Public Policy - Theses, Dissertations, and other Required Graduate Degree Essays

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Are voluntary greenhouse gas reductions enough? An assessment of BC's industrial emitters

Author: 
Date created: 
2012-04-03
Abstract: 

British Columbia has taken specific policy action to reduce greenhouse gas (GHG) emissions in order to meet its legislated target: a 33% reduction in GHG emissions below 2007 levels by 2020. This study evaluates whether voluntary actions by emission-intensive firms in combination with the preliminary effects of BC’s carbon tax can potentially reduce industrial GHG emissions in line with the 2020 target. While findings are tentative due to limited time elapsed and data available for a comprehensive assessment, my analysis indicates that current policy and actions are not sufficient to reach BC’s fast-approaching GHG reduction target. Corporate approaches to manage emissions are assessed alongside facility GHG performance from 2004 to 2010. In order to put industrial GHG reductions on track to meet BC’s 2020 target, two policy directions are explored: an increase in the price per unit of carbon through a higher level of BC’s carbon tax, or performance standard regulations.

Document type: 
Graduating extended essay / Research project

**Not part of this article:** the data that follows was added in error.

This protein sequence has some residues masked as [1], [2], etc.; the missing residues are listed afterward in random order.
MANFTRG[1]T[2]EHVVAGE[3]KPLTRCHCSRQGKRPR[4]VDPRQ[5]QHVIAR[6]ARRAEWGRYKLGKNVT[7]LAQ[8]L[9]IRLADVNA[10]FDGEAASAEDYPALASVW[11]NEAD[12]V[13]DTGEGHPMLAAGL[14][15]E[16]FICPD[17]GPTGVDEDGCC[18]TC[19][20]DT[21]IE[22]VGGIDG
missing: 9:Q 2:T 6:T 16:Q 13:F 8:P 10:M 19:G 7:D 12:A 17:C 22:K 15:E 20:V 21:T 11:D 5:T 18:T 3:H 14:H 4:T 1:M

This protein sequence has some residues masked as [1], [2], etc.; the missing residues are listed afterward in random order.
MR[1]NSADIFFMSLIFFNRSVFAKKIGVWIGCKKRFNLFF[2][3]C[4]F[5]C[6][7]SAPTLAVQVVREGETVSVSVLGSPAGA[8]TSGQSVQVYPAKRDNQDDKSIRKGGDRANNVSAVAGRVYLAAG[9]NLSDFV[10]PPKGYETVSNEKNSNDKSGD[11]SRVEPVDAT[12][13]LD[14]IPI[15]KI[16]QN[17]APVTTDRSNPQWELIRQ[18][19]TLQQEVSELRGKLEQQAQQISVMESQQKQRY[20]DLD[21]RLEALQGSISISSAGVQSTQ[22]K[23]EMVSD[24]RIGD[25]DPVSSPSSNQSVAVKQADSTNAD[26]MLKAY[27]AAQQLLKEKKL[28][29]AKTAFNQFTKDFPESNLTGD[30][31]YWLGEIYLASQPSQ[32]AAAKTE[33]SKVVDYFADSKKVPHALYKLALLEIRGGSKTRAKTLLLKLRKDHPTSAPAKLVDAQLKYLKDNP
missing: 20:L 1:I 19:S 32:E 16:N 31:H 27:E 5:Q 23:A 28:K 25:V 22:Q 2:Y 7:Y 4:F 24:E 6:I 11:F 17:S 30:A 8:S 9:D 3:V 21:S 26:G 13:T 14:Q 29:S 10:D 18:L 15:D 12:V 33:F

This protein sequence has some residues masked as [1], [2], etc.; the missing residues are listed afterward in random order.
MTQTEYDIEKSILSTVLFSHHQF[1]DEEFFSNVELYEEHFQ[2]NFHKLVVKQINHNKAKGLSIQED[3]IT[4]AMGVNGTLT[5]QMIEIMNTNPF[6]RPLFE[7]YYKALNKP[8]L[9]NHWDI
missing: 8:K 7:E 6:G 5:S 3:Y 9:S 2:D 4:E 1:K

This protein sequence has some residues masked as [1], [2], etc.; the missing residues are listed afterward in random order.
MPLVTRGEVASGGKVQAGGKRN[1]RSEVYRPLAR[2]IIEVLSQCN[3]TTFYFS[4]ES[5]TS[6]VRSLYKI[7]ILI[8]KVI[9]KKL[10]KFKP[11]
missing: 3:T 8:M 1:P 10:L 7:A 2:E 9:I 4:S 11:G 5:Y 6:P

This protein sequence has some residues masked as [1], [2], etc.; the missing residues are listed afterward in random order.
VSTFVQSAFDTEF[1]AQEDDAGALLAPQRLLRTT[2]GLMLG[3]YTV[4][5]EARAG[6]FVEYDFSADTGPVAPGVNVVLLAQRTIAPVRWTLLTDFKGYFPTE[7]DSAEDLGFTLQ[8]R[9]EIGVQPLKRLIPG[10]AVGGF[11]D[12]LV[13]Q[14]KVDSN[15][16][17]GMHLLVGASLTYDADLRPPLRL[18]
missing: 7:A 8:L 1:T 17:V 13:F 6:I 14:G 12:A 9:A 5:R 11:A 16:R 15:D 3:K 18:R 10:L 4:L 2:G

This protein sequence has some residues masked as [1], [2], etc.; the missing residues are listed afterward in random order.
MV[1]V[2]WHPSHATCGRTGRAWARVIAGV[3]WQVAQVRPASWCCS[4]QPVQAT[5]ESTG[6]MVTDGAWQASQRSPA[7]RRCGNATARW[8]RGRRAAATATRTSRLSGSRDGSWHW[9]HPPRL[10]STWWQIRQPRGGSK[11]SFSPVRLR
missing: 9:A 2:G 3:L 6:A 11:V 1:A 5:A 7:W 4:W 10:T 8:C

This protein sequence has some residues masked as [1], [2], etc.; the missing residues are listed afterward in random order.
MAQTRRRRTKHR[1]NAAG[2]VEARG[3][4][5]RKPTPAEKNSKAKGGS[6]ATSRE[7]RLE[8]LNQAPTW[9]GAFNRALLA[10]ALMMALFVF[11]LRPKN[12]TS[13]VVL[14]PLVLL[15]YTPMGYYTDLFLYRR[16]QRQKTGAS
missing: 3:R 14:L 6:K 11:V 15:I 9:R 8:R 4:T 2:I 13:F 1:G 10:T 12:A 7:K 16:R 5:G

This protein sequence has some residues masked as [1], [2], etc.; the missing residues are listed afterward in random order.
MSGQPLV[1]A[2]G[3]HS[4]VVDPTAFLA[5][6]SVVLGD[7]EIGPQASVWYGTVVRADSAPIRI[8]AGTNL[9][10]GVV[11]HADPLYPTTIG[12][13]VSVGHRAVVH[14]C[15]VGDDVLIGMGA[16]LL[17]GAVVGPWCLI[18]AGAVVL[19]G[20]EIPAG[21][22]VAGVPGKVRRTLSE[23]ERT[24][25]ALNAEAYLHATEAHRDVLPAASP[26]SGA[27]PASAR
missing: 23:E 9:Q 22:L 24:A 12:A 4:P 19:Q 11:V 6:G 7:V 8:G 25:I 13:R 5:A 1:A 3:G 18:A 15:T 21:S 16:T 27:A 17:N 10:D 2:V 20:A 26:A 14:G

File(s): 
Senior supervisor: 
Nancy Olewiler
Department: 
Arts & Social Sciences: School of Public Policy
Thesis type: 
(Project) M.P.P.

Improving consultation processes between mining companies and First Nations in BC

Date created: 
2012-04-12
Abstract: 

British Columbia’s Premier Christy Clark has promised eight new mines by 2015, and upgrades to current mines. Unfortunately, the variety of individual mining company practices for consulting with BC First Nations regarding mining activities on traditional native land contributes to an atmosphere of uncertainty regarding the success of the negotiations. This uncertainty jeopardizes the Premier’s plan by raising the constant spectre of litigation, fractured relationships between companies and First Nations, and delayed mine development timelines. This capstone research contributes to the literature in three ways: it provides analyses of the consultation processes used in four BC mineral deposit and mine development cases; identifies positive and negative aspects of the status quo; and recommends effective policy options and implementation procedures for the BC government to reduce the likelihood of litigation, improve First Nations’ capacity to respond to mine development projects, and assist mining companies and First Nations in building mutually-beneficial relationships.